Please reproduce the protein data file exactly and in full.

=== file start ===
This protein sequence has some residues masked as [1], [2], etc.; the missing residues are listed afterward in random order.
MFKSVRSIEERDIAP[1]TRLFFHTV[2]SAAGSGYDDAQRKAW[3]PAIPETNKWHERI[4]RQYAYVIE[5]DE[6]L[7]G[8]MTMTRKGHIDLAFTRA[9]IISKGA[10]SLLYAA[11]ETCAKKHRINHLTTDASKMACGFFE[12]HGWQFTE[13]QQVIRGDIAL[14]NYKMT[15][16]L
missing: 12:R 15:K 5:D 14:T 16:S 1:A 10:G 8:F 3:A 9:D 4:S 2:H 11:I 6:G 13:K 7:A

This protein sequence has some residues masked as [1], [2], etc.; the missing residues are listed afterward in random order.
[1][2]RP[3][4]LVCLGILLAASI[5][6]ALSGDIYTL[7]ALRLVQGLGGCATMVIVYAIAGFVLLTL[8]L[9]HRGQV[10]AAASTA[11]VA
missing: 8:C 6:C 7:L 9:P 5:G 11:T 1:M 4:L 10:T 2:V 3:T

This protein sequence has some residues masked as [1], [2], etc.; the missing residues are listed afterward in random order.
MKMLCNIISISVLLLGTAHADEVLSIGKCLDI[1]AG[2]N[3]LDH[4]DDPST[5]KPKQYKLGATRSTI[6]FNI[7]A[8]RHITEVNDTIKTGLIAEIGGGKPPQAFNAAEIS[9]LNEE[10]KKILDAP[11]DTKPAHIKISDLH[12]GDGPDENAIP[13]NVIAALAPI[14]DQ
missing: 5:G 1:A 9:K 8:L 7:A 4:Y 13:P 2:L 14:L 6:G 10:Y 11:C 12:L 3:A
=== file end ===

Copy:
This protein sequence has some residues masked as [1], [2], etc.; the missing residues are listed afterward in random order.
MFKSVRSIEERDIAP[1]TRLFFHTV[2]SAAGSGYDDAQRKAW[3]PAIPETNKWHERI[4]RQYAYVIE[5]DE[6]L[7]G[8]MTMTRKGHIDLAFTRA[9]IISKGA[10]SLLYAA[11]ETCAKKHRINHLTTDASKMACGFFE[12]HGWQFTE[13]QQVIRGDIAL[14]NYKMT[15][16]L
missing: 12:R 15:K 5:D 14:T 16:S 1:A 10:G 8:F 3:A 9:D 4:S 2:H 11:I 6:G 13:K 7:A

This protein sequence has some residues masked as [1], [2], etc.; the missing residues are listed afterward in random order.
[1][2]RP[3][4]LVCLGILLAASI[5][6]ALSGDIYTL[7]ALRLVQGLGGCATMVIVYAIAGFVLLTL[8]L[9]HRGQV[10]AAASTA[11]VA
missing: 8:C 6:C 7:L 9:P 5:G 11:T 1:M 4:L 10:T 2:V 3:T

This protein sequence has some residues masked as [1], [2], etc.; the missing residues are listed afterward in random order.
MKMLCNIISISVLLLGTAHADEVLSIGKCLDI[1]AG[2]N[3]LDH[4]DDPST[5]KPKQYKLGATRSTI[6]FNI[7]A[8]RHITEVNDTIKTGLIAEIGGGKPPQAFNAAEIS[9]LNEE[10]KKILDAP[11]DTKPAHIKISDLH[12]GDGPDENAIP[13]NVIAALAPI[14]DQ
missing: 5:G 1:A 9:K 8:L 7:A 4:Y 13:P 2:L 14:L 6:G 10:Y 11:C 12:L 3:A